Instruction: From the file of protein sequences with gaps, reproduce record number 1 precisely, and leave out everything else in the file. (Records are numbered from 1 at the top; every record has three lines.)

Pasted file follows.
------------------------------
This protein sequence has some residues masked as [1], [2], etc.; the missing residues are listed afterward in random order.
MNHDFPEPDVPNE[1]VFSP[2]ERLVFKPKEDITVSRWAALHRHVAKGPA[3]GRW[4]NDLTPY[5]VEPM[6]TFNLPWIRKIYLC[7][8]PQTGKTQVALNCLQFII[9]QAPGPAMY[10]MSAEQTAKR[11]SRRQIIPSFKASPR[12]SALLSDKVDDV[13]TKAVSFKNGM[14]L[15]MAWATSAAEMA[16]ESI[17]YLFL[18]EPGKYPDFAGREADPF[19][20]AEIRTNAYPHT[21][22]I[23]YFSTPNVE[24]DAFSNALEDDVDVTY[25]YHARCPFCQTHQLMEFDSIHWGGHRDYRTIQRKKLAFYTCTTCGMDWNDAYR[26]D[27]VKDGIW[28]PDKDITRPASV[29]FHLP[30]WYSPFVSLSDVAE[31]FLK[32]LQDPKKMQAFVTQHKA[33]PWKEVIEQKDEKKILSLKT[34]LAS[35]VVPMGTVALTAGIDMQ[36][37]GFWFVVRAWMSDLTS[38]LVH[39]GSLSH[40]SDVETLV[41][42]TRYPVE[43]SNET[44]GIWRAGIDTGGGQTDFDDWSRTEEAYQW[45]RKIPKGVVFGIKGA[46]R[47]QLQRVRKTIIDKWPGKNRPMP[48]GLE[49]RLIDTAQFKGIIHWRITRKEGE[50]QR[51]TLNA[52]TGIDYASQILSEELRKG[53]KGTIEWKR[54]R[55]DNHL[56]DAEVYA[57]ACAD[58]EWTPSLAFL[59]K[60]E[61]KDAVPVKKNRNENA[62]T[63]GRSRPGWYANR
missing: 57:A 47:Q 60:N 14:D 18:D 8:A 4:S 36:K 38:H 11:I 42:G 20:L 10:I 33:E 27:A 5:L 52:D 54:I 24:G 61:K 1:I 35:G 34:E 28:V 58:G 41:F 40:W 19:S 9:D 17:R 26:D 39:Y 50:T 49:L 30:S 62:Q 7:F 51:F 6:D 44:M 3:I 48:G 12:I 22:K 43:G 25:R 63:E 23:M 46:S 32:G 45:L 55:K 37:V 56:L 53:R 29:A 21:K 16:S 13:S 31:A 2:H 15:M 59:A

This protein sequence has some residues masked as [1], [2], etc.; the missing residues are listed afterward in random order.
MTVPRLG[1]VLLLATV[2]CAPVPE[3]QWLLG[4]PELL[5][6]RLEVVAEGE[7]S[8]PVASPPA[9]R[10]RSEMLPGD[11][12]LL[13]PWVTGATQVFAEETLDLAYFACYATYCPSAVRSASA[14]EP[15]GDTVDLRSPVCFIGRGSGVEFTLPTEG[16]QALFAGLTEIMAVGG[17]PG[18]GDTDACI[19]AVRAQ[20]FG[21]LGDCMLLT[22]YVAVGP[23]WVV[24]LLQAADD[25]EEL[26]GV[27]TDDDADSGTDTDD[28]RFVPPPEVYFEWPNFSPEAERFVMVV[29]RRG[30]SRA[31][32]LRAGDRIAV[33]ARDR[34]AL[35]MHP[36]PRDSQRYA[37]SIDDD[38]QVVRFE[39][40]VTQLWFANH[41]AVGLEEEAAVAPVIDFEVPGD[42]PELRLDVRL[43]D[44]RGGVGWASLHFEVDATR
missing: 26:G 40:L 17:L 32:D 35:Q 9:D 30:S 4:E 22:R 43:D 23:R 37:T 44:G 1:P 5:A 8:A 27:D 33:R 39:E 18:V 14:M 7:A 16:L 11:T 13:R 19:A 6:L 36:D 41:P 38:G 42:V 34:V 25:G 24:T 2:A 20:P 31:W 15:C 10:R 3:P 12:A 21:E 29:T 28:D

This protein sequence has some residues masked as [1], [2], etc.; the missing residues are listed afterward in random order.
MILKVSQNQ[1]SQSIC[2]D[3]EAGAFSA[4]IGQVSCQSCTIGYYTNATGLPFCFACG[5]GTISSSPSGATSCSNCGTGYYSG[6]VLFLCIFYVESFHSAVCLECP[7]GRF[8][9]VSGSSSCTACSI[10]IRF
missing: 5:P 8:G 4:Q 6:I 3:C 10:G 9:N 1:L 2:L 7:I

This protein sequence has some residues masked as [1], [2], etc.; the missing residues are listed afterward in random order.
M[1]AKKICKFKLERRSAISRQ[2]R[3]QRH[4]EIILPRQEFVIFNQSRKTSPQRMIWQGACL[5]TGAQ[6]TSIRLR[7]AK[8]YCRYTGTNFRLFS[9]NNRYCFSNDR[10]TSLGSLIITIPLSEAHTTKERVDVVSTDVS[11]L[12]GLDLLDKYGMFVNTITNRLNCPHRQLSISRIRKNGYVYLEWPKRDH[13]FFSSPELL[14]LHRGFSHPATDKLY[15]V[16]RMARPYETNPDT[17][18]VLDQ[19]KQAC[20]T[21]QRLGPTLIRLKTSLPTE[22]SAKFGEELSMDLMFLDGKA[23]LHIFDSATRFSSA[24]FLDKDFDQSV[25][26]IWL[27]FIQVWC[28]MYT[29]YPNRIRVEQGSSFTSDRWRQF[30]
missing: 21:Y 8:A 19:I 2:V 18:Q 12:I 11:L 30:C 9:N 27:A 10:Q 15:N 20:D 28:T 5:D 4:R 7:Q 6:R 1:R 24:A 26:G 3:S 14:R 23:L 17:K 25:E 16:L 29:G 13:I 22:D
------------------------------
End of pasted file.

This protein sequence has some residues masked as [1], [2], etc.; the missing residues are listed afterward in random order.
MNHDFPEPDVPNE[1]VFSP[2]ERLVFKPKEDITVSRWAALHRHVAKGPA[3]GRW[4]NDLTPY[5]VEPM[6]TFNLPWIRKIYLC[7][8]PQTGKTQVALNCLQFII[9]QAPGPAMY[10]MSAEQTAKR[11]SRRQIIPSFKASPR[12]SALLSDKVDDV[13]TKAVSFKNGM[14]L[15]MAWATSAAEMA[16]ESI[17]YLFL[18]EPGKYPDFAGREADPF[19][20]AEIRTNAYPHT[21][22]I[23]YFSTPNVE[24]DAFSNALEDDVDVTY[25]YHARCPFCQTHQLMEFDSIHWGGHRDYRTIQRKKLAFYTCTTCGMDWNDAYR[26]D[27]VKDGIW[28]PDKDITRPASV[29]FHLP[30]WYSPFVSLSDVAE[31]FLK[32]LQDPKKMQAFVTQHKA[33]PWKEVIEQKDEKKILSLKT[34]LAS[35]VVPMGTVALTAGIDMQ[36][37]GFWFVVRAWMSDLTS[38]LVH[39]GSLSH[40]SDVETLV[41][42]TRYPVE[43]SNET[44]GIWRAGIDTGGGQTDFDDWSRTEEAYQW[45]RKIPKGVVFGIKGA[46]R[47]QLQRVRKTIIDKWPGKNRPMP[48]GLE[49]RLIDTAQFKGIIHWRITRKEGE[50]QR[51]TLNA[52]TGIDYASQILSEELRKG[53]KGTIEWKR[54]R[55]DNHL[56]DAEVYA[57]ACAD[58]EWTPSLAFL[59]K[60]E[61]KDAVPVKKNRNENA[62]T[63]GRSRPGWYANR
missing: 57:A 47:Q 60:N 14:D 18:D 8:A 4:S 36:K 38:H 11:I 42:G 20:L 10:I 33:E 27:A 5:L 52:D 54:I 24:G 61:K 1:I 35:G 34:E 28:V 58:G 41:F 40:W 19:S 9:D 17:R 26:D 39:Y 50:T 49:L 30:S 62:Q 7:F 51:F 6:D 44:M 3:I 48:G 12:I 22:K 43:G 25:R 63:E 23:M 46:S 32:G 45:L 55:K 37:V 56:L 53:R 29:A 21:K 16:S 13:S 31:A 2:H 15:M 59:A